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I understand that exit(1) indicated an error , for example :

if (something went wrong) 


But what's the purpose of using exit(EXIT_SUCCESS); ?

When handling with processes maybe ? e.g. for fork() ?


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If you find out that your program has done everything it needed to do, and are not in main(), then you call exit(0). –  Daniel Fischer Jul 30 '12 at 18:00
@DanielFischer: Then you mean that this is way to make my code to return to its invoking function , without using return ? –  ron Jul 30 '12 at 18:07
It's a way to end the execution of your program, almost immediately (some graceful shutdown routines may will be run if scheduled) with the specified exit code. If by "invoking function" you mean the shell or alike, then yes; if you mean some function in the same program, then no. –  Daniel Fischer Jul 30 '12 at 18:15
@DanielFischer: This should be an answer +1 –  ron Jul 30 '12 at 18:16
Doesn't offer much if anything above the answer of chmeee with a bit of Levon's answer, so I don't think it's necessary to make it an answer. –  Daniel Fischer Jul 30 '12 at 18:21

4 Answers 4

up vote 6 down vote accepted

This gives the part of the system that invokes the program (usually the command shell) a way to check if the program terminated normally or not.

Edit - start -

By the way, it is possible to query the exit code of an interactive command as well through the use of the $? shell variable. For instance this failed ls command yields an exit code of value 2.

$ ls -3
ls: invalid option -- '3'
Try `ls --help' for more information.
$ echo $?

Edit - end -

Imagine a batch file (or shell script) that invokes a series of programs and depending on the outcome of each run may choose some action or the other. This action may consist of a simple message to the user, or the invocation of some other program or set of programs.

This is a way for a program to return a status of its run.

Also, note that zero denotes no problem, any non-zero value indicates a problem.

Programs will often use different non-zero values to pass more information back (other than just non-normal termination). So the non-zero exit value then serves as a more specific error code that can identify a particular problem. This of course depends on the meanings of the code being available (usually/hopefully in the documentation)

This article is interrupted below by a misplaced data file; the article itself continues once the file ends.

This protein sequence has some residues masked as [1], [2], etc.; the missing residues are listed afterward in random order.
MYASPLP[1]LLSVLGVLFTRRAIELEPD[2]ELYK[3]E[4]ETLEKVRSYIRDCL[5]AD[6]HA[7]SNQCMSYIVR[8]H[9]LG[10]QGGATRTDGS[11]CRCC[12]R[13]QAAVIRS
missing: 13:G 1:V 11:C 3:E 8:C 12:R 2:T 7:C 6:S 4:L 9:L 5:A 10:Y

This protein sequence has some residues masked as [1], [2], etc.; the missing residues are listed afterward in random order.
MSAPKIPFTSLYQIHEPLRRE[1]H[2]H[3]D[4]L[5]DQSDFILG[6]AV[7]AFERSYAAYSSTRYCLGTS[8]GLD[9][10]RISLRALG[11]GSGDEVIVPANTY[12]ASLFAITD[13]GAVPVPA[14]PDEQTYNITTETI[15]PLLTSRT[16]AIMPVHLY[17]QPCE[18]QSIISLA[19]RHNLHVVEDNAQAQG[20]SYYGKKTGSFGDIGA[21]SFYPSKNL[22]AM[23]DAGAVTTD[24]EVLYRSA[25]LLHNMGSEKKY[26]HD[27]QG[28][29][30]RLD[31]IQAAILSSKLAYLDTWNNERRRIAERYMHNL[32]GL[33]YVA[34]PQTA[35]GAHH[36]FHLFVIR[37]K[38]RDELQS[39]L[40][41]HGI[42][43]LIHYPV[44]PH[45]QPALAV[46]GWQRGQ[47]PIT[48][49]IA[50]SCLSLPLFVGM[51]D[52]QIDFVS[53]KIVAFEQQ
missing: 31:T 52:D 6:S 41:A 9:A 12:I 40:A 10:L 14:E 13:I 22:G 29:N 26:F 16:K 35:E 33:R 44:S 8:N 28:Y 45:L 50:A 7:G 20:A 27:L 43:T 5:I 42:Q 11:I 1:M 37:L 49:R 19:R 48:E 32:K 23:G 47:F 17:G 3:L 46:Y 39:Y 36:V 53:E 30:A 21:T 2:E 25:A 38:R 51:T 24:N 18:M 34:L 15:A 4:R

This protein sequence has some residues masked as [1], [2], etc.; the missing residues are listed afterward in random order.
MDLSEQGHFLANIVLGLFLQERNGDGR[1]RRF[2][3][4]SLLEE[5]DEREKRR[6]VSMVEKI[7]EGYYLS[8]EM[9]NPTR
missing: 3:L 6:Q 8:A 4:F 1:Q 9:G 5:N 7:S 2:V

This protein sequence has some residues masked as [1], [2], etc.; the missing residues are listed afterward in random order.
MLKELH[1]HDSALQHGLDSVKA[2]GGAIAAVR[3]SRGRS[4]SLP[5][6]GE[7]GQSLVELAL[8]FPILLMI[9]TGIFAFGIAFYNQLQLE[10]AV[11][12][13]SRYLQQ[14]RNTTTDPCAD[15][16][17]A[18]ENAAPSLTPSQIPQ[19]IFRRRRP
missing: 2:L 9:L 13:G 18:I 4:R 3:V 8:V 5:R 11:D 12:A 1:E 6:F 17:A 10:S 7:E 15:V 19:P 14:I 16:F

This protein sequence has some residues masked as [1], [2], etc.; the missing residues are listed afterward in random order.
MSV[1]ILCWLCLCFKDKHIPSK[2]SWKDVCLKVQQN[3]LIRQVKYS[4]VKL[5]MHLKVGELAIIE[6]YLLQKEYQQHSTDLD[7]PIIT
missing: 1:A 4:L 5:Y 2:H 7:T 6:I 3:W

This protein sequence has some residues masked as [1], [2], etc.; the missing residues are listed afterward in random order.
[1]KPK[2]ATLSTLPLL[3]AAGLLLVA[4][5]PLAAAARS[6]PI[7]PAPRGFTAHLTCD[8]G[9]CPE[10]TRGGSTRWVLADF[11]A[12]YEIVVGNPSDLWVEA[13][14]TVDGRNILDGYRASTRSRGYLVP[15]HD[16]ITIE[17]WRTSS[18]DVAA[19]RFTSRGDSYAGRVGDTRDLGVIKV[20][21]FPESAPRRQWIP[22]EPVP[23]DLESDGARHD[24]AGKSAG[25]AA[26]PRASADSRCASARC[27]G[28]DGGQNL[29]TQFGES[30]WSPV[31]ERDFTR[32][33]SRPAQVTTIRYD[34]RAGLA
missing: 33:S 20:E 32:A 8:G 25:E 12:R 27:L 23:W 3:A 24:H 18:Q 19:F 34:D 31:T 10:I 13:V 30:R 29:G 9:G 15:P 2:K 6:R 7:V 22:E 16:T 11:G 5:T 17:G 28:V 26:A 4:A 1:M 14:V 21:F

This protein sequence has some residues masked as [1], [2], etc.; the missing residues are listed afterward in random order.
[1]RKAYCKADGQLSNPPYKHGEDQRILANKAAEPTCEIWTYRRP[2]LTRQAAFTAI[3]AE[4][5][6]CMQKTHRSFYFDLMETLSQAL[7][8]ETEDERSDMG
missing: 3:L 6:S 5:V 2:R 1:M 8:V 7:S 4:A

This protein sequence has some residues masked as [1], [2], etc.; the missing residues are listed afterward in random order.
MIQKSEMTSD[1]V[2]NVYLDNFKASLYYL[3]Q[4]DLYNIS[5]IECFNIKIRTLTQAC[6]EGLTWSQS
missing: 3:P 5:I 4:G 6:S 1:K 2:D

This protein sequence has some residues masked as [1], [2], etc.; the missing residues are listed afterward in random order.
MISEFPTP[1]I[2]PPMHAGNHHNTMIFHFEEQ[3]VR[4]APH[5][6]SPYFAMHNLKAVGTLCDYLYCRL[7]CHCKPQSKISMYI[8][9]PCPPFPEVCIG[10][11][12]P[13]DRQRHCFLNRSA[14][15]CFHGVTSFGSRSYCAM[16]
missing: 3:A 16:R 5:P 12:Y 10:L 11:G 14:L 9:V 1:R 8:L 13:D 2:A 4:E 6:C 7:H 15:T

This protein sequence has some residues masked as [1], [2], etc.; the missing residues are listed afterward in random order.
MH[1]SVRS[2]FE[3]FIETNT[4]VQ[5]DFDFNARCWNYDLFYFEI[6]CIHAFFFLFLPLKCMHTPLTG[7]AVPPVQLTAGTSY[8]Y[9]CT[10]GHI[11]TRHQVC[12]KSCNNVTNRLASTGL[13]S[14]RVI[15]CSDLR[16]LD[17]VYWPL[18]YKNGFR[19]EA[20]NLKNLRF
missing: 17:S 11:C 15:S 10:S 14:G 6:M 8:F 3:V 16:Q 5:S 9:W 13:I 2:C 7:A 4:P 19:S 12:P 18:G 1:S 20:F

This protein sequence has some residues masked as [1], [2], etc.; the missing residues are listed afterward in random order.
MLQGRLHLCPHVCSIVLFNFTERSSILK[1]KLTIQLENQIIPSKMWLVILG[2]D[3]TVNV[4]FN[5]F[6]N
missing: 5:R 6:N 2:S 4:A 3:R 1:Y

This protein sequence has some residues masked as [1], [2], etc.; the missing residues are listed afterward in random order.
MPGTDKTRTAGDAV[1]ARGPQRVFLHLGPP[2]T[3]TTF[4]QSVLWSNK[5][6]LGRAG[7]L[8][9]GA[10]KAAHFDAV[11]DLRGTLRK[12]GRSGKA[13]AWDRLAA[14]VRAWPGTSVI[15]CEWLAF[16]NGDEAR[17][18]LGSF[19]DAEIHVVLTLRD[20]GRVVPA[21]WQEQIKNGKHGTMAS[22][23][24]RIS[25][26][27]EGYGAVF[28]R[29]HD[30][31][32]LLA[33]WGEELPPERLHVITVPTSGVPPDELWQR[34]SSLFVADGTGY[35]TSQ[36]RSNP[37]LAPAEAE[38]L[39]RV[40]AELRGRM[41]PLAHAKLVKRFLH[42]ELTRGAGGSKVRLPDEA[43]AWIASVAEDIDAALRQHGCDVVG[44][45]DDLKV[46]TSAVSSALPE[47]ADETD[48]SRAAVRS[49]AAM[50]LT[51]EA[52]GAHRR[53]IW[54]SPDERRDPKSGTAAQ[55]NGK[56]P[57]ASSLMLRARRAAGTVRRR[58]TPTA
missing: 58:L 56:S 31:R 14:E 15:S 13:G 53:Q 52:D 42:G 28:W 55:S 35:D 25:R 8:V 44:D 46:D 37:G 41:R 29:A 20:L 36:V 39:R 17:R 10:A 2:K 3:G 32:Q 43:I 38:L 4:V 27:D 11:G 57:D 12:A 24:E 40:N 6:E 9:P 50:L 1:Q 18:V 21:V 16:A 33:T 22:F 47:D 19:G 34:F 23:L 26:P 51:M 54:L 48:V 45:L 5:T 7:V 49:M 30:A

For instance, the ls man page has this bit of information at the bottom:

Exit status is 0 if OK, 1 if minor problems, 2 if serious trouble.

For Unix/Linux man pages, look for the section titled EXIT STATUS to get this information.

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0 does indicate success, but a non-zero value might or might not indicate a problem. Per 1999 C 5, the meaning of any value other than 0, EXIT_SUCCESS, or EXIT_FAILURE is implementation-defined. For example, an implementation could use the low bits of the status to indicate success or failure and the high bits to convey additional information, such as how many widgets were processed. –  Eric Postpischil Jul 30 '12 at 18:28
@EricPostpischil Thanks .. that's useful information and good to know. –  Levon Jul 30 '12 at 20:06
It also allows a human to determine if the program terminated normally or not. Just saying –  Per Johansson Jul 30 '12 at 21:29
@PerJohansson Yes, of course, you are right .. I'll add an explicit note regarding this .. plus the use of $? –  Levon Jul 30 '12 at 21:59

There are two ways of 'normally' exiting a program: returning from main(), or calling exit(). Normally exit() is used, and thought of, for signalling a failure. However, if you are not in main(), you must still exit somehow. exit(0) is usually used to terminate the process when not in main().

main() is actually not a special function to the operating system, only to the runtime environment. The 'function' that actually gets loaded is normally defined as _start() (this is handled by the linker, and beyond the scope of this answer), written in assembly, which simply prepares the environment and calls main(). Upon return from main(), it also calls exit() with the return value from main().

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It's a system call. There's always good information on system calls if you check the man pages:


On a Linux box, you can simply type man exit into a terminal and this information will come up.

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you can only exit your program from the main function by calling return. To exit the program from anywhere else, you can call exit(EXIT_SUCCESS). For example, when the user clicks an exit button.

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well, you can also use exit() in main –  pb2q Jul 30 '12 at 18:01
of course! perhaps I wasn't clear –  John Corbett Jul 30 '12 at 18:03

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